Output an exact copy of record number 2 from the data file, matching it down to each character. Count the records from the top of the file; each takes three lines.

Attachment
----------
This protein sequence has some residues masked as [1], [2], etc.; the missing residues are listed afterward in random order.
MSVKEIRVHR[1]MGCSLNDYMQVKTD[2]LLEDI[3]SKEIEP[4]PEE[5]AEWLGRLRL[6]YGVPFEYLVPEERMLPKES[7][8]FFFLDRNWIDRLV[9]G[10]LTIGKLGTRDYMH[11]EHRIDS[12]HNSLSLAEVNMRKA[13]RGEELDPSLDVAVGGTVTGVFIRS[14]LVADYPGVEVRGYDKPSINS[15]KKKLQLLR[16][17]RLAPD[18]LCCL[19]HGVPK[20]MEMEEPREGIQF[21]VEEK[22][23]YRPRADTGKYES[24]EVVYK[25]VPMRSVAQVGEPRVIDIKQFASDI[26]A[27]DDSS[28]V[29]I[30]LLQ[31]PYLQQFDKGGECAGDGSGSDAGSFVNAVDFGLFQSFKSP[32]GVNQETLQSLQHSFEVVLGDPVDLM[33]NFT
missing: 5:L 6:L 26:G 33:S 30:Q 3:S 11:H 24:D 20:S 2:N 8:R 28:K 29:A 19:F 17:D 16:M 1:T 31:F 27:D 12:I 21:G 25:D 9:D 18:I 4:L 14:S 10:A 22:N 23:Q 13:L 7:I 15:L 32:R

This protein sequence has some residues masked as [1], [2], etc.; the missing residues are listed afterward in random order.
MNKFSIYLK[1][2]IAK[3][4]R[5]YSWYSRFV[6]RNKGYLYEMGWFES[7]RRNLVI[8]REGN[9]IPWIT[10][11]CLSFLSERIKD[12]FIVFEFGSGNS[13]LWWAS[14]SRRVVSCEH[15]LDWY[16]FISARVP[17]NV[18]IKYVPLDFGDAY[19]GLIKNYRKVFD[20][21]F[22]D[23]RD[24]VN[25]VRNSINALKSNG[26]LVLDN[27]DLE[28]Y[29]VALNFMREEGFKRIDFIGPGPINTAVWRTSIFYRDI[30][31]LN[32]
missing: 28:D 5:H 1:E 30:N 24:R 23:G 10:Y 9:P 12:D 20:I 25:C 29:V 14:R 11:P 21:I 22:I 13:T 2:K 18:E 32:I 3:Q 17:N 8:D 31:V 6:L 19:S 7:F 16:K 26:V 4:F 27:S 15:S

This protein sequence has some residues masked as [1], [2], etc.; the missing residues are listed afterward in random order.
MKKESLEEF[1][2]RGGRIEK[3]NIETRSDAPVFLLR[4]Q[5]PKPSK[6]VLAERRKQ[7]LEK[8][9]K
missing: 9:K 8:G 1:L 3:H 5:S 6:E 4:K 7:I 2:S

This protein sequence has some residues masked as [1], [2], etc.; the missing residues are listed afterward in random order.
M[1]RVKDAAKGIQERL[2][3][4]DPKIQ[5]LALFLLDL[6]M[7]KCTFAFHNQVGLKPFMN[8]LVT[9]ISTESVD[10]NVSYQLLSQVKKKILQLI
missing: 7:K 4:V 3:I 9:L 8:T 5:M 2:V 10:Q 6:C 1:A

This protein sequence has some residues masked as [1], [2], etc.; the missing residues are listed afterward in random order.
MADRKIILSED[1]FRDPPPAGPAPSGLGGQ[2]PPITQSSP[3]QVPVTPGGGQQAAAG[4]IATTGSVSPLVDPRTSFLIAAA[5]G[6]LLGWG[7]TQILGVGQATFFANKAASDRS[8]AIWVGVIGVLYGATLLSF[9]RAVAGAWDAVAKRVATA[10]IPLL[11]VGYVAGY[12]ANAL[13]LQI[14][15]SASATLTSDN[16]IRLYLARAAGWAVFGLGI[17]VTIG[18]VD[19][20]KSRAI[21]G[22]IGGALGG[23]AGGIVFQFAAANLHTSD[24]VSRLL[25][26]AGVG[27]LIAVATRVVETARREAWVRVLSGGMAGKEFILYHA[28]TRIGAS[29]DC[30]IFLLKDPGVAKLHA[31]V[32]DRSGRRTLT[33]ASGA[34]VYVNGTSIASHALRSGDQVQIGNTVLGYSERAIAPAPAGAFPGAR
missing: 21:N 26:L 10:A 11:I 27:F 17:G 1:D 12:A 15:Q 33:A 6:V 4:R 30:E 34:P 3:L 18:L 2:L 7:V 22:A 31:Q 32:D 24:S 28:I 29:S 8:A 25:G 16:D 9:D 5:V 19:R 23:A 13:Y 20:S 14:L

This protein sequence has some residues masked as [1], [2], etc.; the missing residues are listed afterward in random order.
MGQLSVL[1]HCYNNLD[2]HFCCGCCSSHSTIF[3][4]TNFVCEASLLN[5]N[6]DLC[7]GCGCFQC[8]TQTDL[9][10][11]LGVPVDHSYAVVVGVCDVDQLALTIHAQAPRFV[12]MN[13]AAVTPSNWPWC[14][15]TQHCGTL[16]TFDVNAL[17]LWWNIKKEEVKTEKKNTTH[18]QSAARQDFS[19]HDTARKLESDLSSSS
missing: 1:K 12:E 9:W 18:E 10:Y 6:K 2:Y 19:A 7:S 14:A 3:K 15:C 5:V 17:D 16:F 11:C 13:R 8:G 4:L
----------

This protein sequence has some residues masked as [1], [2], etc.; the missing residues are listed afterward in random order.
MNKFSIYLK[1][2]IAK[3][4]R[5]YSWYSRFV[6]RNKGYLYEMGWFES[7]RRNLVI[8]REGN[9]IPWIT[10][11]CLSFLSERIKD[12]FIVFEFGSGNS[13]LWWAS[14]SRRVVSCEH[15]LDWY[16]FISARVP[17]NV[18]IKYVPLDFGDAY[19]GLIKNYRKVFD[20][21]F[22]D[23]RD[24]VN[25]VRNSINALKSNG[26]LVLDN[27]DLE[28]Y[29]VALNFMREEGFKRIDFIGPGPINTAVWRTSIFYRDI[30][31]LN[32]
missing: 28:D 5:H 1:E 30:N 24:R 23:G 10:Y 9:P 12:D 20:I 25:C 29:V 14:R 11:P 21:I 22:I 13:T 2:K 18:E 32:I 3:Q 17:N 8:D 31:V 6:L 19:S 7:F 16:K 26:V 4:F 27:S 15:S